The Department of Geosciences at Mansfield University recently approved the purchase of Pix4Dmapper, a software that renders 3D models photogrammetrically through a proprietary algorithm. What this means is that Pix4D can assemble an array of aerial images from a UAV to create a three-dimensional representation of the landscape photographed. This option is significantly cheaper and more accessible than using LiDAR or other 3D remote sensing technologies, and according to the DJI specs, should be nearly as accurate. And happily, Pix4D also has a dedicated smartphone app that fully integrates with our DJI Phantom 2 Vision+ UAV, providing coverage assistance to the pilot, or offering fully automatic piloting specifically for mapping purposes.
To do a preliminary test of the new software, MU Geosciences students Wes Glowitz, Nate Harpster and Stephen Prinzo used the Phantom to photograph Belknap Hall on the Mansfield campus, home to the department.
Wes, Nate and Stephen fly the Phantom to acquire images of Belknap
Diagram of the UAV’s location during each shot.
We knew that this coverage would ultimately insufficient — the application recommends around 1,000 photos for this size of study area at full resolution capabilities — but for a test, 10% coverage would provide a basic illustration of how the software works.
Then, using Pix4Dmapper, we processed the imagery into a 3D environment. We used the free download version (which does not allow outputs to other formats) because we’re still waiting for the university to finalize the purchase of the professional license.
The software is pretty resource-intensive. The i5 quad-core machines in the Belknap GIS lab really weren’t successful at completing the processing. I ultimately completed the processing at home on my wife’s souped-up graphics machine (she’s a photographer). The rendering took around four hours and producing a point cloud, an apparently interpolated “densified” point cloud, and a triangulated mesh to represent the area. Below are the images from the rendering process.
Point cloud looking at Belknap from the southwest.
Point cloud looking at Belknap from the southeast. In each of these photos, the shape of the building is coming into focus.
Looking at Belknap from the south. Definitely see a difference in fill between 10 and 26% of rendering.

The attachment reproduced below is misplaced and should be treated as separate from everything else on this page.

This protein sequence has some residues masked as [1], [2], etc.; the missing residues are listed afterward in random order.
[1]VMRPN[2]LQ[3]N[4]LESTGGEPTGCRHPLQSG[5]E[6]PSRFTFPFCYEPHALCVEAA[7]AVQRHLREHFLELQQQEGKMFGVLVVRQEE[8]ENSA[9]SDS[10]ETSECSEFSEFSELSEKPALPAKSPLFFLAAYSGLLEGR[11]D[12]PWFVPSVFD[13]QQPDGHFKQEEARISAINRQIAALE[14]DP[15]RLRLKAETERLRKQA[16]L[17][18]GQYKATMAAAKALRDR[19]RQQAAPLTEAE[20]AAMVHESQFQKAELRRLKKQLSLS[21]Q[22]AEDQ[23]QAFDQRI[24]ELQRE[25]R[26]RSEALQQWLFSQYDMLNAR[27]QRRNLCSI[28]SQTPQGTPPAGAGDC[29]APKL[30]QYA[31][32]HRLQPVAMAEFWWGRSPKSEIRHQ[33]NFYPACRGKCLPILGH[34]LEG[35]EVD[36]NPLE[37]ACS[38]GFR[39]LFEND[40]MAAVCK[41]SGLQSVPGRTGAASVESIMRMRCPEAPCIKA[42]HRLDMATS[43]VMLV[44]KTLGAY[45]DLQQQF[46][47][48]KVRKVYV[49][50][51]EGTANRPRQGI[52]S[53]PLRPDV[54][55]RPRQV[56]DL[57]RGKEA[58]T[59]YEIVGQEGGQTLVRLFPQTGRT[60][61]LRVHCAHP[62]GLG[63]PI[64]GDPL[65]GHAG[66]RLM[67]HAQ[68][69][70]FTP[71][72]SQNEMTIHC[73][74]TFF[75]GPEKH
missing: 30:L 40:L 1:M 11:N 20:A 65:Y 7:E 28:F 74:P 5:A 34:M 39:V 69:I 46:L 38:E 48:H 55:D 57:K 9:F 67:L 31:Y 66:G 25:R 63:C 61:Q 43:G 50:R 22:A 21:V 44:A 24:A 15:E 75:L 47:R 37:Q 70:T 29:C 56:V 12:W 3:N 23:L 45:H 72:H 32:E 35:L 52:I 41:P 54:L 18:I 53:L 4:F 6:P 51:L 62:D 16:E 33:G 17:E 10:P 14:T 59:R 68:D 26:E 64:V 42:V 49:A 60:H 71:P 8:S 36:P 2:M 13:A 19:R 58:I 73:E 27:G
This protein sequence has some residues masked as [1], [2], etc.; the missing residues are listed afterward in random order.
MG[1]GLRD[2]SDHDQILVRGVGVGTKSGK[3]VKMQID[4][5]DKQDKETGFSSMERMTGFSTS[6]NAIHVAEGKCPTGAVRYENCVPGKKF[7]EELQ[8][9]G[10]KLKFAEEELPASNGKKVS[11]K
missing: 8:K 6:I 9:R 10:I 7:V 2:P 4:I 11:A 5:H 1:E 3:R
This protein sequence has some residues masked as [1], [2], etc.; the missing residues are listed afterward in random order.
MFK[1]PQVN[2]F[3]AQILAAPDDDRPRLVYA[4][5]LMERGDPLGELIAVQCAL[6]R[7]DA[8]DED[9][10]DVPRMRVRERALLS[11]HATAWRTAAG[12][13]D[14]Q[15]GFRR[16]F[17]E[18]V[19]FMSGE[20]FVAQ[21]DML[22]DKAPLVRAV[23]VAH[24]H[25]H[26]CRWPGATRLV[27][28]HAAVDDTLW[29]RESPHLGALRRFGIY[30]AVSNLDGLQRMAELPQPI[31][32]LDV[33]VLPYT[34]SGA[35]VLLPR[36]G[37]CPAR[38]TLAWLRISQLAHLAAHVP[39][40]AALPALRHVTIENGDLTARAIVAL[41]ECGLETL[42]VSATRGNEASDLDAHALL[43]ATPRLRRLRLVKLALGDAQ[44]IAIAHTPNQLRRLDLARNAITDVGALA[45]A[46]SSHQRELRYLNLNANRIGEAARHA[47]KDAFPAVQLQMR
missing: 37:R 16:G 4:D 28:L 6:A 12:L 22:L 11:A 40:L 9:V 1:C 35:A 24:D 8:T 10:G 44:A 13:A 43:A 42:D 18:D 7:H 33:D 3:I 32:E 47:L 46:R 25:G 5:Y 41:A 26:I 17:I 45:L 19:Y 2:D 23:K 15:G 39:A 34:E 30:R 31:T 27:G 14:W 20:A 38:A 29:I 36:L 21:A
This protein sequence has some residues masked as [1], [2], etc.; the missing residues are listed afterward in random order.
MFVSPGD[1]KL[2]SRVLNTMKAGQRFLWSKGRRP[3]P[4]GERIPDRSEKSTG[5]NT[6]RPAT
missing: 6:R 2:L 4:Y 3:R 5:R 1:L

Again from the south. Another big difference.
Looking from the east — now, we’re seeing more of the surrounding area come into focus. Interestingly, the yellow stripe on Sullivan Street (US Highway 6) seems to be easier for the software to render.
72% Rendered (showing area of point cloud coverage)
Not a lot changed by 72%, so I decided to show the coverage of the model’s point cloud here. This is looking from the east again, and Belknap is that very bright spot toward the right. Even though the camera’s shots were all focused strictly on Belknap, there are a lot of points showing up elsewhere on campus and in the surrounding neighborhoods.
Looking at Belknap from the south again. The maple tree on the building’s southwest corner is definitely playing tricks with the software’s ability to grab the geometry.
From the point cloud, the software interpolated a densified version of the point cloud, as well as a triangulated mesh. The densified point cloud views have a distinctively pointillistic feel to them.
Densified Point Cloud
Looking from the east. Sullivan Street is clearly visible on the left side of Belknap. More interesting, though, is the amount of modeling the software did for surrounding areas. No, those mountain point clouds in the distance wouldn’t be capable of producing a detailed 3D model, but the fact that they show up at all is somewhat impressive.
Looking down from the north. More detail of neighboring Retan Center (left of Belknap), plus a bit of Grant Science Center (just up from Belknap) and Butler Hall (way up the hill).
Looking from the northeast. You can see the iconic North Hall Library (the old main building) way in the distance behind Belknap. Notice the smoke coming from the steam plant’s smokestack?
Another way the software interpolated the data was by constructing a triangulated mesh. Using the points rendered in the point cloud, the software attempted to create a set of interconnected vectors, over which it laid a composite of the imagery captures. This is similar to the method that Google Earth has used to represent 3D buildings since 2013, and landforms since its inception.
Looking from the east. Oddly, some of the cars seem to be melting into the parking lots…
The resolution of this mesh could obviously use some work; but remember, we used only 10% of the recommended number of images.
Of course, the model doesn’t really show it’s “3D-ness” with still imagery. This past Saturday, I took a rendered flyby video of the model and took it to iMovie to add some titles and music. The 720p resolution on the video (found in the gear button) gives you the full effect.
Now that we’ve got a successful test run out of the way, we’re going to tackle a few more things, including a fully modeled version of Belknap and a test of mapping a local cemetery. If the application works in these environments, we have another really fun piece of mapping technology at our disposal.